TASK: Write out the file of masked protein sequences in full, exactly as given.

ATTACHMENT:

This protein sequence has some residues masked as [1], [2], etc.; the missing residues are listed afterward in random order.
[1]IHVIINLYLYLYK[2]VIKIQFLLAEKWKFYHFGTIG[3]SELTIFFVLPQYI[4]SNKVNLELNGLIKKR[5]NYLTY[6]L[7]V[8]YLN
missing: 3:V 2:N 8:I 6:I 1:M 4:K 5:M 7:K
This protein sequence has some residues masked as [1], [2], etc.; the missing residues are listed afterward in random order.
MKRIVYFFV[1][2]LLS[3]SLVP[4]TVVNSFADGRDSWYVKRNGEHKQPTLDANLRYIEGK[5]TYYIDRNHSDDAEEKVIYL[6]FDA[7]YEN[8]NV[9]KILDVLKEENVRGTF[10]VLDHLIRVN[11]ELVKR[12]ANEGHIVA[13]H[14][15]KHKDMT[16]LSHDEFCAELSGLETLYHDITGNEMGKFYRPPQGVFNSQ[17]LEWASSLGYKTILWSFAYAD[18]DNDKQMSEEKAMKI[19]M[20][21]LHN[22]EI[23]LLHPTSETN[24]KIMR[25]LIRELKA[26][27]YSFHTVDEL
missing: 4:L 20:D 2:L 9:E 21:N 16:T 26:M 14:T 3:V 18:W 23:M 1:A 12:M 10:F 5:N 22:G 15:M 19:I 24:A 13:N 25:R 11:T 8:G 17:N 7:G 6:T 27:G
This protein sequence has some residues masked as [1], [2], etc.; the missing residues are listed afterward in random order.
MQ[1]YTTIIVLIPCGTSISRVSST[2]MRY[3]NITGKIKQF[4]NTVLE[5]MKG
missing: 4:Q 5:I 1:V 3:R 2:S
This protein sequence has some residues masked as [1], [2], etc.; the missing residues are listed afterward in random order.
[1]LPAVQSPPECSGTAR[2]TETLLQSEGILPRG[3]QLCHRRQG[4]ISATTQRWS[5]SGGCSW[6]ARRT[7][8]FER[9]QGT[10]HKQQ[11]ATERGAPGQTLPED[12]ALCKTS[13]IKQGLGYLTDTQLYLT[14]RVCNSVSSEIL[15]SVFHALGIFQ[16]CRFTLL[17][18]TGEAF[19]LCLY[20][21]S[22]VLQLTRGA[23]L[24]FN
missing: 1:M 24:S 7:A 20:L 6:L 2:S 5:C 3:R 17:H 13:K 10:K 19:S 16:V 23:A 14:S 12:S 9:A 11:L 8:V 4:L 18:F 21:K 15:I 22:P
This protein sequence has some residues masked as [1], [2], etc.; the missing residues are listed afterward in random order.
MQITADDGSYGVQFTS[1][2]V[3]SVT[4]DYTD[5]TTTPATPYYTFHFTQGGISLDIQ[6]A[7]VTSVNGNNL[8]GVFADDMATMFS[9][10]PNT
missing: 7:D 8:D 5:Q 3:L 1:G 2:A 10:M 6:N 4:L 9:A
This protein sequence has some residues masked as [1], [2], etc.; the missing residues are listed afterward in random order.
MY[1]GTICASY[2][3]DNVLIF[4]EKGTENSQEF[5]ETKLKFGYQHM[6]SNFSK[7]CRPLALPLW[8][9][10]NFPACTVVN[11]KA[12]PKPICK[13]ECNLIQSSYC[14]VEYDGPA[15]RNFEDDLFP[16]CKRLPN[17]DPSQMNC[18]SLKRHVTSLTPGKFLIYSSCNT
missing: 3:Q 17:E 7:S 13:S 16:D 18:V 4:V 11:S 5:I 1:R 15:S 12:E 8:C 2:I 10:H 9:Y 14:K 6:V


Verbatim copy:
This protein sequence has some residues masked as [1], [2], etc.; the missing residues are listed afterward in random order.
[1]IHVIINLYLYLYK[2]VIKIQFLLAEKWKFYHFGTIG[3]SELTIFFVLPQYI[4]SNKVNLELNGLIKKR[5]NYLTY[6]L[7]V[8]YLN
missing: 3:V 2:N 8:I 6:I 1:M 4:K 5:M 7:K
This protein sequence has some residues masked as [1], [2], etc.; the missing residues are listed afterward in random order.
MKRIVYFFV[1][2]LLS[3]SLVP[4]TVVNSFADGRDSWYVKRNGEHKQPTLDANLRYIEGK[5]TYYIDRNHSDDAEEKVIYL[6]FDA[7]YEN[8]NV[9]KILDVLKEENVRGTF[10]VLDHLIRVN[11]ELVKR[12]ANEGHIVA[13]H[14][15]KHKDMT[16]LSHDEFCAELSGLETLYHDITGNEMGKFYRPPQGVFNSQ[17]LEWASSLGYKTILWSFAYAD[18]DNDKQMSEEKAMKI[19]M[20][21]LHN[22]EI[23]LLHPTSETN[24]KIMR[25]LIRELKA[26][27]YSFHTVDEL
missing: 4:L 20:D 2:L 9:E 21:N 16:T 26:M 14:T 3:V 18:W 23:M 1:A 12:M 10:F 5:N 22:G 15:M 19:I 24:A 13:N 25:R 11:T 8:G 17:N 7:G 6:T 27:G
This protein sequence has some residues masked as [1], [2], etc.; the missing residues are listed afterward in random order.
MQ[1]YTTIIVLIPCGTSISRVSST[2]MRY[3]NITGKIKQF[4]NTVLE[5]MKG
missing: 4:Q 5:I 1:V 3:R 2:S
This protein sequence has some residues masked as [1], [2], etc.; the missing residues are listed afterward in random order.
[1]LPAVQSPPECSGTAR[2]TETLLQSEGILPRG[3]QLCHRRQG[4]ISATTQRWS[5]SGGCSW[6]ARRT[7][8]FER[9]QGT[10]HKQQ[11]ATERGAPGQTLPED[12]ALCKTS[13]IKQGLGYLTDTQLYLT[14]RVCNSVSSEIL[15]SVFHALGIFQ[16]CRFTLL[17][18]TGEAF[19]LCLY[20][21]S[22]VLQLTRGA[23]L[24]FN
missing: 1:M 24:S 7:A 20:L 6:L 2:S 5:C 3:R 17:H 13:K 10:K 19:S 16:V 23:A 14:S 12:S 9:A 11:L 8:V 4:L 18:F 21:K 15:I 22:P
This protein sequence has some residues masked as [1], [2], etc.; the missing residues are listed afterward in random order.
MQITADDGSYGVQFTS[1][2]V[3]SVT[4]DYTD[5]TTTPATPYYTFHFTQGGISLDIQ[6]A[7]VTSVNGNNL[8]GVFADDMATMFS[9][10]PNT
missing: 7:D 8:D 5:Q 3:L 1:G 2:A 10:M 6:N 4:L 9:A
This protein sequence has some residues masked as [1], [2], etc.; the missing residues are listed afterward in random order.
MY[1]GTICASY[2][3]DNVLIF[4]EKGTENSQEF[5]ETKLKFGYQHM[6]SNFSK[7]CRPLALPLW[8][9][10]NFPACTVVN[11]KA[12]PKPICK[13]ECNLIQSSYC[14]VEYDGPA[15]RNFEDDLFP[16]CKRLPN[17]DPSQMNC[18]SLKRHVTSLTPGKFLIYSSCNT
missing: 3:Q 17:E 7:S 13:S 16:D 18:V 4:V 11:S 5:I 1:R 15:S 12:E 8:C 2:I 10:H 9:Y 14:K 6:V